It seems a bit counter-intuitive to want to fry salad leaves. But the fact is that from little gem to chicory, many salad leaves are delicious when cooked.

Sonia tells me that you’ll all get a ‘stir-fry pack’ in your organic veg boxes this week, which will include mizuna, red hot mustard, green mustard salad leaves and kale shoots (above).

But watercress, turnip tops, any small tender brassica leaves or thinly sliced radishes will work well, too. I have also suggested adding some spring onions. This dish is lovely on a piece of sour-dough toast or simply with plain boiled rice. It also goes really well with fish, so try it with pan-roast salmon, cod or hake or grilled tuna steaks.*

A close up of organic turnips and radish

Stir-fried peppery salad leaves with a ginger and tamari dressing


  • 1 x stir fry pack (in your Coleshill veg boxes)
  • 2 spring onions, cut into short lengths and then sliced in half lengthways
  • 2 cloves garlic, very finely sliced
  • Equivalent volume of fresh ginger to above garlic, finely chopped
  • 1 tbs rice wine vinegar
  • 1 tbs tamari or soy sauce
  • Toasted sesame seeds
  • Sunflower or light sesame oil


(Make sure you have all ingredients prepared and to hand. Over-cooking the ingredients while you rush to chop things will ruin the dish!)

Put the chopped ginger, rice wine vinegar, tamari sauce, a pinch of sugar and 1 tbs sunflower oil in a bowl, mix well and put to one side.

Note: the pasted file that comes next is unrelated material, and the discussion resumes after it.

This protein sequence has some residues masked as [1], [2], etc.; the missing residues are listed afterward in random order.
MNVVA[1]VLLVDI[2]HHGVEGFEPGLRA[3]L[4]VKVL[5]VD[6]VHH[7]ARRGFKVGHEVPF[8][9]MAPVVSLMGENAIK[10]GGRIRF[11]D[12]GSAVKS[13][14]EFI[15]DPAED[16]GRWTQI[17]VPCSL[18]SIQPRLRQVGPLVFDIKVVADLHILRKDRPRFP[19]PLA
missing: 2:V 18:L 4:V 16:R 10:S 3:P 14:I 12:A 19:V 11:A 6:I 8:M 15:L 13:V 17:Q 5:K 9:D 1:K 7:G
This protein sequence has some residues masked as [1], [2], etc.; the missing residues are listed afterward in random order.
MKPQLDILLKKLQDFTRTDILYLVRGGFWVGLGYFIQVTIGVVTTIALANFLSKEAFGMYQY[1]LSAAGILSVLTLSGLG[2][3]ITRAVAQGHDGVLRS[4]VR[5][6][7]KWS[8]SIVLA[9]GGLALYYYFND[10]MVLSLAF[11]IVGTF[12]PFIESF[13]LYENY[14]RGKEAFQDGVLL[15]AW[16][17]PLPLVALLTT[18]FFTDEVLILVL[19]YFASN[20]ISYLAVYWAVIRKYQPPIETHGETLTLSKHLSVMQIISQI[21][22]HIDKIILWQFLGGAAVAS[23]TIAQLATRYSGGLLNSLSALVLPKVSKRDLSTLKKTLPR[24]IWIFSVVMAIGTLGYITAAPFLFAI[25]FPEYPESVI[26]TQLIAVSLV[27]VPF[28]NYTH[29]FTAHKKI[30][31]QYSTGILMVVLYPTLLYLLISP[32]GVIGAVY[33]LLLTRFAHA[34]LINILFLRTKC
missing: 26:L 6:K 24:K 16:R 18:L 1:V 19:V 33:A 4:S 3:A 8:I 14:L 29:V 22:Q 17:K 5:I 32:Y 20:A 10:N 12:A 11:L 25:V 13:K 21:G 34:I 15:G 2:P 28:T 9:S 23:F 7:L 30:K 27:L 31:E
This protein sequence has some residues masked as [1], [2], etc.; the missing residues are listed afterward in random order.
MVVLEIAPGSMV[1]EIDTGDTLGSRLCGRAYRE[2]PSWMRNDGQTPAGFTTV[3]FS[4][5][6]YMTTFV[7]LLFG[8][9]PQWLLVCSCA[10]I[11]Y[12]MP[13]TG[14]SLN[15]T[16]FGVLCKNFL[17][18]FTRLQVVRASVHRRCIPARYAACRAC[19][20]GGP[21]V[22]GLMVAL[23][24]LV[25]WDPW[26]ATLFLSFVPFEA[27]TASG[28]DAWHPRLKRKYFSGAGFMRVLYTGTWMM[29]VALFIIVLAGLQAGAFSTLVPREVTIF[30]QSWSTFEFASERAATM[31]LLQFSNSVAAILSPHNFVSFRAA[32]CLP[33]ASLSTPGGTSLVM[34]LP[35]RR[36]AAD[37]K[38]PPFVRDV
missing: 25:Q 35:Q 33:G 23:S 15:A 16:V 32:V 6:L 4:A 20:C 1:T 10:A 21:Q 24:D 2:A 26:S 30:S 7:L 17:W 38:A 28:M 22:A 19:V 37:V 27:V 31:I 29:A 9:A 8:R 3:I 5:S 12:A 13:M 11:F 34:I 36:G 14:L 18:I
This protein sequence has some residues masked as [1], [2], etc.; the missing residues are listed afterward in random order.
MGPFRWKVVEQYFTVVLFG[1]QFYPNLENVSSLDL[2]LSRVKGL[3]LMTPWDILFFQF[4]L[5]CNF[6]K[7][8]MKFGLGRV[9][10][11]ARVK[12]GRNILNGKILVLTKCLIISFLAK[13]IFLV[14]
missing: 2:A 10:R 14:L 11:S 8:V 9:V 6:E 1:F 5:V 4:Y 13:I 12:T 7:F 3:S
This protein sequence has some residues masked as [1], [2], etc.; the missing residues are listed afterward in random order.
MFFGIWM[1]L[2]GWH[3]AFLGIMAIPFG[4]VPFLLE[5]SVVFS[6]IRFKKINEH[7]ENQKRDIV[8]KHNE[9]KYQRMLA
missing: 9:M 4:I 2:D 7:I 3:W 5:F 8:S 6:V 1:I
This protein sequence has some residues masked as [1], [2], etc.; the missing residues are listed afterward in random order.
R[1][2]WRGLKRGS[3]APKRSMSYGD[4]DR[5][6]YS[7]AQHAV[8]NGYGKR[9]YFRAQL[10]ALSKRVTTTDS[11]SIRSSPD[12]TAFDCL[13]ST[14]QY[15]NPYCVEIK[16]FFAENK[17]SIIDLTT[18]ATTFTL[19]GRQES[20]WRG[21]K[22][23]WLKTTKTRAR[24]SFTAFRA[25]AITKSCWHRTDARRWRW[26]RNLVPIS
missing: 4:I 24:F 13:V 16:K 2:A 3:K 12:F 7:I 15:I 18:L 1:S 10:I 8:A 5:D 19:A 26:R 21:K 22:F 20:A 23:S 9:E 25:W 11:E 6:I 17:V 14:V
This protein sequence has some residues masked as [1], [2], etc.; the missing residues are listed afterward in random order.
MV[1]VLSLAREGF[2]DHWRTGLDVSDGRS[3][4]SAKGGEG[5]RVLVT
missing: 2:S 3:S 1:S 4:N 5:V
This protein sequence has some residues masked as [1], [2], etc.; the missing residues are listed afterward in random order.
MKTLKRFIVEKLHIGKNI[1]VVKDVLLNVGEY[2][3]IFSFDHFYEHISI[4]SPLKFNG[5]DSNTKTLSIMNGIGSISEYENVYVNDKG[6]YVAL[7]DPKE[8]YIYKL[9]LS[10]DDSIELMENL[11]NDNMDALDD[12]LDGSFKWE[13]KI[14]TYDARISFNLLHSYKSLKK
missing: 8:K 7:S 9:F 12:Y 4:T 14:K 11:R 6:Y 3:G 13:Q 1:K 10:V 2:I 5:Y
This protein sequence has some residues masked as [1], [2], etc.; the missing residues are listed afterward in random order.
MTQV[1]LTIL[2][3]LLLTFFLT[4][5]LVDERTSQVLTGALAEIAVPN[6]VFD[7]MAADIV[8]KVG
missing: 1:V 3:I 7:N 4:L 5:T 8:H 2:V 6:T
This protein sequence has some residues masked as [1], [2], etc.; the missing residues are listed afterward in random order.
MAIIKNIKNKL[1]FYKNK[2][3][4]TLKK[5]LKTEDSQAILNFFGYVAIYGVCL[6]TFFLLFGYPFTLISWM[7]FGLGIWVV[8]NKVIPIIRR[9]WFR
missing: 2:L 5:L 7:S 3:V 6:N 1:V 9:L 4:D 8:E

In a wok or frying pan, heat a little more oil and fry the sliced garlic until it just begins to brown.

Add the spring onions and kale shoots and fry for a minute longer.

Turn the heat right up and after a few seconds add the peppery leaves. Fry for 10 seconds and transfer immediately to a serving bowl or plate.

Drizzle the ginger and tamari dressing over the top and then scatter with sesame seeds.



* You may have watched Seaspiracy, the recent documentary about the fishing industry, which tells us we shouldn’t be eating fish anymore because the industry is destroying the oceans and soon there will be no life–never mind any fish–left in them. It’s a supremely depressing film. The makers of it made another one called Cowspiracy – same message only about cattle instead of fish.

Seaspiracy doesn’t mention the 40,000-year-old practice of hook and line fishing, perhaps because it didn’t fit with the narrative of the film. I would argue that hook and line fishing is as different from the monstrous world of industrial fishing as grass-fed, organic herds of beef or dairy cattle are from intensive animal farming. Nevertheless, it appears that that the greenwash tales spun by big brands of say, tuna, are very fishy indeed, so as ever, knowing where your food comes from really does matter.

Cover image for netflix seaspiracy show

Barny Haughton is a chef, restaurateur, cookery school teacher and Eco Food pioneer. He has run three award-winning restaurants in Bristol over the last 25 years (Rocinantes, Quartier Vert and Bordeaux Quay).

Barny is best known for his work at Square Food Foundation, Bristol’s Cookery School & Community Kitchen, where he is Director and Head Teacher, teaching people from all walks of life to cook good food.

Barny Haughton